RUSSIAN SECURITY COMPANIES have been given the green light to hack messaging services including Facebook Messenger, Skype and WhatsApp following the adoption of a controversial anti-terrorism measure known as Yarovaya Law.
A report in Russian newspaper Kommersant said that Russian security outfit Con Certeza, which works closely with the country's law enforcement agencies, has developed various tools to crack encrypted communications.
The tools will enable the agencies not just to decrypt and read the traffic, but to deploy man-in-the-middle attacks against users.
Russian law requires all communications companies to retain information about data traffic for three years and to hand over decryption keys to encrypted traffic on request.
Kommersant reported two weeks ago that Russia's Federal Security Service, the successor to the Soviet-era KGB, is building a system that will be able to decode all internet traffic in, or traversing, Russia in real time. The system can scan the traffic by keywords, according to the report.
The Russian government's plans were revealed just a week after it was claimed that Israeli security software company Wintego has already developed an application called CatchApp that is capable of breaking the encryption protecting WhatsApp communications.
Details of the application are sketchy, but it appears to work via a man-in-the-middle-style attack in which the traffic is intercepted between the target device and WhatsApp's servers.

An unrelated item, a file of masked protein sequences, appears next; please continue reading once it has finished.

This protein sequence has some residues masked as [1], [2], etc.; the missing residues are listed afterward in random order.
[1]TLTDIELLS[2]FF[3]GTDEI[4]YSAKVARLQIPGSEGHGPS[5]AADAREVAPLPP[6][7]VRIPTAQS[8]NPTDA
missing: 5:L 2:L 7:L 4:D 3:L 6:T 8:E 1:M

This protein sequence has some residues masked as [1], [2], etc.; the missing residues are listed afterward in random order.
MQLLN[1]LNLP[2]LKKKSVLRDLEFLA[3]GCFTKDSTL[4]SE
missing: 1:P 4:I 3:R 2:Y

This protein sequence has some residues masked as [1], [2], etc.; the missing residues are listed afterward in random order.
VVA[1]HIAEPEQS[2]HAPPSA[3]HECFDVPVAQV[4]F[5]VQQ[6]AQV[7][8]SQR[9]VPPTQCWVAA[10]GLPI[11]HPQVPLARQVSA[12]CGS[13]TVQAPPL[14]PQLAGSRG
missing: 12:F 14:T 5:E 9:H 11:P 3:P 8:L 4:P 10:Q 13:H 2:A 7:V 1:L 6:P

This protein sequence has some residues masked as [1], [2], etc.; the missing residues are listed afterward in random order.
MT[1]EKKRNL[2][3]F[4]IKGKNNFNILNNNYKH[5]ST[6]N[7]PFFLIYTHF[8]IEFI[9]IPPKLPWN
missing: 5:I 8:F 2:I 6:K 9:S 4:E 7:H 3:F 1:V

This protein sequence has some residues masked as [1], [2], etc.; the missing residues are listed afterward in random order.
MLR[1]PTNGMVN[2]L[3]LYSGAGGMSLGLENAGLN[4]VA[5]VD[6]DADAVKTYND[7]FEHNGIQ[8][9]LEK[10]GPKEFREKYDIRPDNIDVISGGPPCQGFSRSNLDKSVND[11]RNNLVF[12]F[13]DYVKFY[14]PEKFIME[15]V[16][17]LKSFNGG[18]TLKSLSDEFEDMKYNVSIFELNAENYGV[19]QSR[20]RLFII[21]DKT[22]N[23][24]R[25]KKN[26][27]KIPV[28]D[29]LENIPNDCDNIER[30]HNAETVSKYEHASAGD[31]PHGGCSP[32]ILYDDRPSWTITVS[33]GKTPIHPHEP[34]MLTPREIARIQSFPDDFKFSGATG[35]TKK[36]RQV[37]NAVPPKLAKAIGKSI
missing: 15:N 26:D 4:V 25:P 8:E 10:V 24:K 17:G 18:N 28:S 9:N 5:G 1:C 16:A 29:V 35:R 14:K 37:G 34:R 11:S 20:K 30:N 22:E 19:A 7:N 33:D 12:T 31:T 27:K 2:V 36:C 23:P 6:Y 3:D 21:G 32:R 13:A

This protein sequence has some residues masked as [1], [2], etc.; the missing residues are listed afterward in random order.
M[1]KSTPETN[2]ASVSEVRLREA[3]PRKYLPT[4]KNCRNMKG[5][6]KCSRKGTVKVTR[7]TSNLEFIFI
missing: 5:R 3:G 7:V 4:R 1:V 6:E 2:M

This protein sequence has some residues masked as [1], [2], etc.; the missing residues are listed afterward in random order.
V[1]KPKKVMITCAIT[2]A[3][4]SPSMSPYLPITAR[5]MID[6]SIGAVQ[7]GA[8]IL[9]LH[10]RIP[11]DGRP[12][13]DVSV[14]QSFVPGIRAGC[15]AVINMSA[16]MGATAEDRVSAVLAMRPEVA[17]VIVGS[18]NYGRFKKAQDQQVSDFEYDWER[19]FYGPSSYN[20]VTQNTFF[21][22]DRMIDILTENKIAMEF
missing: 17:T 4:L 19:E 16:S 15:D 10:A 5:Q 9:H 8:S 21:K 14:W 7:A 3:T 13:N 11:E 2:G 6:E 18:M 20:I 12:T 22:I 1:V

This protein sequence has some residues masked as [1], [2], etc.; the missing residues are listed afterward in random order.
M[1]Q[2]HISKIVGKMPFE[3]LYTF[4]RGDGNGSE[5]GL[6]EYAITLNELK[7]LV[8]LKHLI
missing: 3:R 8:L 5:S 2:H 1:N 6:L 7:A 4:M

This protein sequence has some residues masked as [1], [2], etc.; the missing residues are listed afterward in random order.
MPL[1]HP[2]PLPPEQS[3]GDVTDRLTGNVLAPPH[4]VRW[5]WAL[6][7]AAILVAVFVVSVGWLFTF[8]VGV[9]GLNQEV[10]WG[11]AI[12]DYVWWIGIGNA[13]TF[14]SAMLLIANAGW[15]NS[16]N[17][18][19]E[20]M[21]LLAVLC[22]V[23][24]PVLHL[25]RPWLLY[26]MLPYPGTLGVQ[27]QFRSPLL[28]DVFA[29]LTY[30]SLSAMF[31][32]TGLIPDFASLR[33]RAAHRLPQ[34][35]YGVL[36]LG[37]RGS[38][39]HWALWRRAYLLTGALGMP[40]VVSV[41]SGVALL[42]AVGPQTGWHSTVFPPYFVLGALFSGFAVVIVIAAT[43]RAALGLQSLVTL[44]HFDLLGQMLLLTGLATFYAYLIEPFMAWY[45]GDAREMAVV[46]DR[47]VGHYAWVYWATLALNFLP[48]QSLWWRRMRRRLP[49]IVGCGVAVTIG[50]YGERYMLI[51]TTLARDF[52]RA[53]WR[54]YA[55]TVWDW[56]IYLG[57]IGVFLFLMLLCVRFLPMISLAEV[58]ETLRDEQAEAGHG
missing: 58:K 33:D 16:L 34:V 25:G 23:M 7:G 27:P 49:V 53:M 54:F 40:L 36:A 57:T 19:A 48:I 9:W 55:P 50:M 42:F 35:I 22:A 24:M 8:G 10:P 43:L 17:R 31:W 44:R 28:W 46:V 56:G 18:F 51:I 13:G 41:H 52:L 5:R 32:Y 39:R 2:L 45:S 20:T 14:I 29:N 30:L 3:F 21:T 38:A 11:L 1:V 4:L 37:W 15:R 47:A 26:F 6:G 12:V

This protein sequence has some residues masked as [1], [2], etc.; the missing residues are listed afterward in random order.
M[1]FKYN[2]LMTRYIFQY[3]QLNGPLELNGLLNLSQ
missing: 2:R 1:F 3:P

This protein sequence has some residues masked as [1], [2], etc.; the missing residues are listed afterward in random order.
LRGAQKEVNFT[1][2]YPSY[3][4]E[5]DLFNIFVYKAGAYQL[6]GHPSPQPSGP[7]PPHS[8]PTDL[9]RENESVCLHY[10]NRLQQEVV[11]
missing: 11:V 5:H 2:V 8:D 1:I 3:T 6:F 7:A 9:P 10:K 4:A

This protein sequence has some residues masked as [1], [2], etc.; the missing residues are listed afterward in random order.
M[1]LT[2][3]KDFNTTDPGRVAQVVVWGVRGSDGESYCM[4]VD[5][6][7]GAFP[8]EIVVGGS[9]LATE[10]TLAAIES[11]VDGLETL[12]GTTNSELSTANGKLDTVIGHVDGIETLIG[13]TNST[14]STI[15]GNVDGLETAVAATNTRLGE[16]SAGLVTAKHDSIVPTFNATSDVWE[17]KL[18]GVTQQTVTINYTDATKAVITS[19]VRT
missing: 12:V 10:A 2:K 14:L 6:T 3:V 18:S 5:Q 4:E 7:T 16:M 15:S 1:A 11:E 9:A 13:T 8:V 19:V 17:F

Wintego claimed that its software works with the latest versions of WhatsApp, although it's unclear whether Wintego has cracked the company's most recent cryptographic upgrades.
The claims were made by the company in sales brochures leaked to Forbes, but the brochures appear to be more than a year old.
WhatsApp only started encrypting its traffic in 2014 following an outcry over the lack of security provided by the otherwise popular and widely used app. The company was taken over by Facebook for $1.5bn in February 2014 and reached one billion users in February this year.
Facebook, meanwhile, has been criticised for changes to terms and conditions that enable the company to integrate WhatsApp identities with Facebook, effectively giving the social media site access to even more personal information.
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